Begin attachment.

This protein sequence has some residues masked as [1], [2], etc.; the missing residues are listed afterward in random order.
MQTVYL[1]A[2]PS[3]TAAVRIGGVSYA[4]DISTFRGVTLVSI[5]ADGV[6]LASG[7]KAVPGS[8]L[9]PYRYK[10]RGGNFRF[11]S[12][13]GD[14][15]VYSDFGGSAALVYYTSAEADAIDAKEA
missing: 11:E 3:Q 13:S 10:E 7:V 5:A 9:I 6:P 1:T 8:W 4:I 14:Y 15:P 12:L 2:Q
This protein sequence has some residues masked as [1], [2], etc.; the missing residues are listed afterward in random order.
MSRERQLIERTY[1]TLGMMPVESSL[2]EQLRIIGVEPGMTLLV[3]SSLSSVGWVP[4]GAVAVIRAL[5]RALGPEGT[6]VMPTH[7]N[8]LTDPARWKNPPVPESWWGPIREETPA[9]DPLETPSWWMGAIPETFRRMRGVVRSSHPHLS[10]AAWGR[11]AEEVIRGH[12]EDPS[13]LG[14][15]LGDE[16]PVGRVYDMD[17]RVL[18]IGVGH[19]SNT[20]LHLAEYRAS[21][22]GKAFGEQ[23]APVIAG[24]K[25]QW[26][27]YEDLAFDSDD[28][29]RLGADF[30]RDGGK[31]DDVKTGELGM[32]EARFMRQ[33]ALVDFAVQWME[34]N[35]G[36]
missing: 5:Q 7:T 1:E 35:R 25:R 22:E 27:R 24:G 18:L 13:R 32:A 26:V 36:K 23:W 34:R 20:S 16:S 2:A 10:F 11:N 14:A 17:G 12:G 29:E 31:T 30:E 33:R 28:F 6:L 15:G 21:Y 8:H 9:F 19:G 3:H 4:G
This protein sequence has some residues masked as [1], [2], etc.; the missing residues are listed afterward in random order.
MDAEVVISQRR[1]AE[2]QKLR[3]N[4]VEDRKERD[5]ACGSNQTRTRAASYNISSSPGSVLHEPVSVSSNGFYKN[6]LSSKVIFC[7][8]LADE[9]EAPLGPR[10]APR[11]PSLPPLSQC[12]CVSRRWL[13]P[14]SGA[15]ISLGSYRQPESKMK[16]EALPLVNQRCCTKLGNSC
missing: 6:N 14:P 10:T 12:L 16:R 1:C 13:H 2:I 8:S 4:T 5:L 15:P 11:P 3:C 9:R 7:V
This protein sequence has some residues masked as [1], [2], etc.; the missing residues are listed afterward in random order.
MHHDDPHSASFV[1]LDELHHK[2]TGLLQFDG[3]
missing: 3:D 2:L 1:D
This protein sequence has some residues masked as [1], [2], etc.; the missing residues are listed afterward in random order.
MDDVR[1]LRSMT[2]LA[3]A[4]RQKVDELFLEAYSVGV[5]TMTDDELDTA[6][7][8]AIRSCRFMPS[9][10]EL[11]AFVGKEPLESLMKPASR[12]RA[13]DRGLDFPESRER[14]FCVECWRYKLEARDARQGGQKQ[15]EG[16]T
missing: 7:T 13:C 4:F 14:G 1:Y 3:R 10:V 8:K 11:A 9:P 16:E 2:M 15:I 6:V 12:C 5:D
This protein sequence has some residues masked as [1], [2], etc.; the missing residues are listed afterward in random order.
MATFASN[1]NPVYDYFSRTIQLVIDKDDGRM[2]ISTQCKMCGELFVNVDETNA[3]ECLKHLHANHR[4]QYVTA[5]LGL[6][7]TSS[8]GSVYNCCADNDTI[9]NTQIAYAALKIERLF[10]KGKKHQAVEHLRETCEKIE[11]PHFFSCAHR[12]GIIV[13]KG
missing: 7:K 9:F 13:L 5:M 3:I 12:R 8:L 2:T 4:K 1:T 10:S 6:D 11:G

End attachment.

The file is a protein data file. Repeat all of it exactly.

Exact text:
This protein sequence has some residues masked as [1], [2], etc.; the missing residues are listed afterward in random order.
MQTVYL[1]A[2]PS[3]TAAVRIGGVSYA[4]DISTFRGVTLVSI[5]ADGV[6]LASG[7]KAVPGS[8]L[9]PYRYK[10]RGGNFRF[11]S[12][13]GD[14][15]VYSDFGGSAALVYYTSAEADAIDAKEA
missing: 11:E 3:Q 13:S 10:E 7:V 5:A 9:I 6:P 1:T 8:W 4:I 14:Y 15:P 12:L 2:Q
This protein sequence has some residues masked as [1], [2], etc.; the missing residues are listed afterward in random order.
MSRERQLIERTY[1]TLGMMPVESSL[2]EQLRIIGVEPGMTLLV[3]SSLSSVGWVP[4]GAVAVIRAL[5]RALGPEGT[6]VMPTH[7]N[8]LTDPARWKNPPVPESWWGPIREETPA[9]DPLETPSWWMGAIPETFRRMRGVVRSSHPHLS[10]AAWGR[11]AEEVIRGH[12]EDPS[13]LG[14][15]LGDE[16]PVGRVYDMD[17]RVL[18]IGVGH[19]SNT[20]LHLAEYRAS[21][22]GKAFGEQ[23]APVIAG[24]K[25]QW[26][27]YEDLAFDSDD[28][29]RLGADF[30]RDGGK[31]DDVKTGELGM[32]EARFMRQ[33]ALVDFAVQWME[34]N[35]G[36]
missing: 5:Q 7:T 1:E 35:R 25:R 22:E 27:R 24:G 18:L 13:R 32:A 26:V 36:K 23:W 34:R 20:S 16:S 2:A 10:F 11:N 14:A 17:G 12:G 29:E 31:T 30:E 33:R 28:F 6:L 15:G 21:Y 8:H 9:F 19:G 3:H 4:G
This protein sequence has some residues masked as [1], [2], etc.; the missing residues are listed afterward in random order.
MDAEVVISQRR[1]AE[2]QKLR[3]N[4]VEDRKERD[5]ACGSNQTRTRAASYNISSSPGSVLHEPVSVSSNGFYKN[6]LSSKVIFC[7][8]LADE[9]EAPLGPR[10]APR[11]PSLPPLSQC[12]CVSRRWL[13]P[14]SGA[15]ISLGSYRQPESKMK[16]EALPLVNQRCCTKLGNSC
missing: 6:N 14:P 10:T 12:L 16:R 1:C 13:H 2:I 8:S 4:T 5:L 15:P 11:P 3:C 9:R 7:V
This protein sequence has some residues masked as [1], [2], etc.; the missing residues are listed afterward in random order.
MHHDDPHSASFV[1]LDELHHK[2]TGLLQFDG[3]
missing: 3:D 2:L 1:D
This protein sequence has some residues masked as [1], [2], etc.; the missing residues are listed afterward in random order.
MDDVR[1]LRSMT[2]LA[3]A[4]RQKVDELFLEAYSVGV[5]TMTDDELDTA[6][7][8]AIRSCRFMPS[9][10]EL[11]AFVGKEPLESLMKPASR[12]RA[13]DRGLDFPESRER[14]FCVECWRYKLEARDARQGGQKQ[15]EG[16]T
missing: 7:T 13:C 4:F 14:G 1:Y 3:R 10:V 8:K 11:A 9:P 16:E 2:M 15:I 6:V 12:C 5:D
This protein sequence has some residues masked as [1], [2], etc.; the missing residues are listed afterward in random order.
MATFASN[1]NPVYDYFSRTIQLVIDKDDGRM[2]ISTQCKMCGELFVNVDETNA[3]ECLKHLHANHR[4]QYVTA[5]LGL[6][7]TSS[8]GSVYNCCADNDTI[9]NTQIAYAALKIERLF[10]KGKKHQAVEHLRETCEKIE[11]PHFFSCAHR[12]GIIV[13]KG
missing: 7:K 9:F 13:L 5:M 3:I 12:R 8:L 2:T 4:K 1:T 10:S 6:D 11:G